Just over a month after Volkswagen announced that it was working towards 300 zero-emissions vehicles by 2030, the company has revealed its plans to create an all-electric sportscar for the Pikes Peak high-altitude race in Colorado.
By partnering with Technical Development in Wolfsburg, the two companies are to build the prototype vehicle and hope to break the record for electric races on the course — currently set at eight minutes and 57.118 seconds.
Dr Frank Welsch, a board member at Volkswagen said:
“The Pikes Peak hill climb is one of the world’s most renowned car races. It poses an enormous challenge and is therefore excellently suited to proving the capabilities of upcoming technologies
“Our electric race car will be equipped with innovative battery and drive technology.
“The extreme stress test on Pikes Peak will give us important findings that will benefit future development, and it will showcase our products and their technologies.”
The Pikes Peak International Hill climb is run over a course of 12.4 miles in an ascent from 4724 feet to a summit of 14,107 feet above sea level.
Unlike combustion vehicles, EVs don’t suffer a drop in power when they climb steep terrain.
In this year’s race, Romain Dumas drove a 600bhp turbocharged 2.0 litre four-cylinder Honda-powered Norma MXX RD Limited race car, winning in a time of nine minutes 05.672 seconds.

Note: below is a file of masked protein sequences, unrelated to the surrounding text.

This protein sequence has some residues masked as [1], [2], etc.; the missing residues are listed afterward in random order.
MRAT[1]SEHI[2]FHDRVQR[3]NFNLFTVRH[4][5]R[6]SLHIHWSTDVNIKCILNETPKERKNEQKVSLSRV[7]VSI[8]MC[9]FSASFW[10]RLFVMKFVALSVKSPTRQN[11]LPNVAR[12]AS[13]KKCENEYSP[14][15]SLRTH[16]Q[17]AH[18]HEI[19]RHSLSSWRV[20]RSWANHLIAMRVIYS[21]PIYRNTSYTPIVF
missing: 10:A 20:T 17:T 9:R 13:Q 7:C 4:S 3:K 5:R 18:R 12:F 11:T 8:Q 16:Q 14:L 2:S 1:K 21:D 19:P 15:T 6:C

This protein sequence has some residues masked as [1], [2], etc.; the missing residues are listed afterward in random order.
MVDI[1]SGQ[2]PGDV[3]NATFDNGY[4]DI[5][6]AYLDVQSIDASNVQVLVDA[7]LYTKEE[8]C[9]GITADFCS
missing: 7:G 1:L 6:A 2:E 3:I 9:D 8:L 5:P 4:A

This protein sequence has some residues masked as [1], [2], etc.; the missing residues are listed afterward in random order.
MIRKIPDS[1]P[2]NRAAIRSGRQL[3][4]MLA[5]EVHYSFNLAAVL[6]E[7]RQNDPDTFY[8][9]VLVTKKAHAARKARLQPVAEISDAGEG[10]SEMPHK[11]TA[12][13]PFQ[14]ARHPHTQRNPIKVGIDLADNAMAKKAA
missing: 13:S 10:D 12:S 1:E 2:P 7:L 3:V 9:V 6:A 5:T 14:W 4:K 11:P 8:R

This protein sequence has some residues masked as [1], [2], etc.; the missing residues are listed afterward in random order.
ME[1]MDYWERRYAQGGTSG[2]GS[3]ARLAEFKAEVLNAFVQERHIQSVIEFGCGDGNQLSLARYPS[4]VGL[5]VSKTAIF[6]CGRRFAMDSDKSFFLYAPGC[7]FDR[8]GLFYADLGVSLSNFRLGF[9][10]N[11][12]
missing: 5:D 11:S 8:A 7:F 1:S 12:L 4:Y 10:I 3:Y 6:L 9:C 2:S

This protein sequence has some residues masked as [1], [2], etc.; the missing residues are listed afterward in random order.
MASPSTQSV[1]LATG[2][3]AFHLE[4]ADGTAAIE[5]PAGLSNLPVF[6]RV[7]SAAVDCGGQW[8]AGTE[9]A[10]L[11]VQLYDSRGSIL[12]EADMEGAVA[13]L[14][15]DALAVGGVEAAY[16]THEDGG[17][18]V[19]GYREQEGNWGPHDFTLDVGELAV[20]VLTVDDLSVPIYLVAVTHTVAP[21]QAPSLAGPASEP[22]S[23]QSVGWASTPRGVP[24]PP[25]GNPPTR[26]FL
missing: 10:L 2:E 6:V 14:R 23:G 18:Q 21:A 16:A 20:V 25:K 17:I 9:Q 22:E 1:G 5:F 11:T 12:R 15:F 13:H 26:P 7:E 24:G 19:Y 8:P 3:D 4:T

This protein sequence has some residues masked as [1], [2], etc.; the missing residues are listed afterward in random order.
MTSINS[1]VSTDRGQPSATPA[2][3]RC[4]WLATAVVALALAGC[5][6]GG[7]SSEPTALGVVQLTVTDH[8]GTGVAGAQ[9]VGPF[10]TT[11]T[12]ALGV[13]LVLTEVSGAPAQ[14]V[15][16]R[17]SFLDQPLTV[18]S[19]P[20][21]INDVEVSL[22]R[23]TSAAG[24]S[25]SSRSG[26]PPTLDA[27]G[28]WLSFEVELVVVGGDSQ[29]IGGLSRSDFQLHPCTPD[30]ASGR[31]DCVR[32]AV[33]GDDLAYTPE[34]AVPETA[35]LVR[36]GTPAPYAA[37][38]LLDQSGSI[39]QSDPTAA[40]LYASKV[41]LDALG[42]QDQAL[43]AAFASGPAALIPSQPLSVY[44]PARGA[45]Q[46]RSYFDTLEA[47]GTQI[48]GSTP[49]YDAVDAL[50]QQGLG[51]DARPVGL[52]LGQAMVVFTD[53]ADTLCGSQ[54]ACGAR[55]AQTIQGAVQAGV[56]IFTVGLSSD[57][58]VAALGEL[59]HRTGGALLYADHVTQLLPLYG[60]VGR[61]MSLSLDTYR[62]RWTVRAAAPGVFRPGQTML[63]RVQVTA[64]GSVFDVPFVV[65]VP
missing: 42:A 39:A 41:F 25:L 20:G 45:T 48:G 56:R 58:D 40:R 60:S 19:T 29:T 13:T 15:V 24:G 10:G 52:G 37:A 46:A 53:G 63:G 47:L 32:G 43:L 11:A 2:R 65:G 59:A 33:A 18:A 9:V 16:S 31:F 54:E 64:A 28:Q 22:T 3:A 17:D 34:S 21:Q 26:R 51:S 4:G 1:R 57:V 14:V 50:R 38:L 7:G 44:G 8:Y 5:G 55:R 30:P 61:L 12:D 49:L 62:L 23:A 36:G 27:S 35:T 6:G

Volkswagen last competed at Pikes Peak in 1987 with a 652bhp twin-engine Golf sporting a 1.8-litre engine up front and at the rear.
In September, Volkswagen joined the growing number of car manufacturers that are committing to electric vehicles, including Volvo and Aston Martin.
Even petrol companies have begun preparing for the change will rapid charging units being placed at Shell stations around the country.
The oil company is working towards 10 50-kW DC chargers at its stations by the end of the year.
Although every EV is different, Shell states that the stations will take most batteries from zero to 80 per cent in as little as 30 minutes.
The figures are competitive to most UK chargers, but are still a long way off the 120W throughput currently being offered by Tesla chargers.
Jane Lindsay-Green, Shell UK Future Fuels Manager, said:
“Shell Recharge provides Electric Vehicle drivers with a convenient way to charge their cars on-the-go.
“We’re pleased to offer rapid electric charging on the forecourt, allowing us to broaden the range of fuel choices we deliver.”
It is expected that the costs shall be at around 49p per kWh, though the figure is being kept at 25p per kWh until July 2018.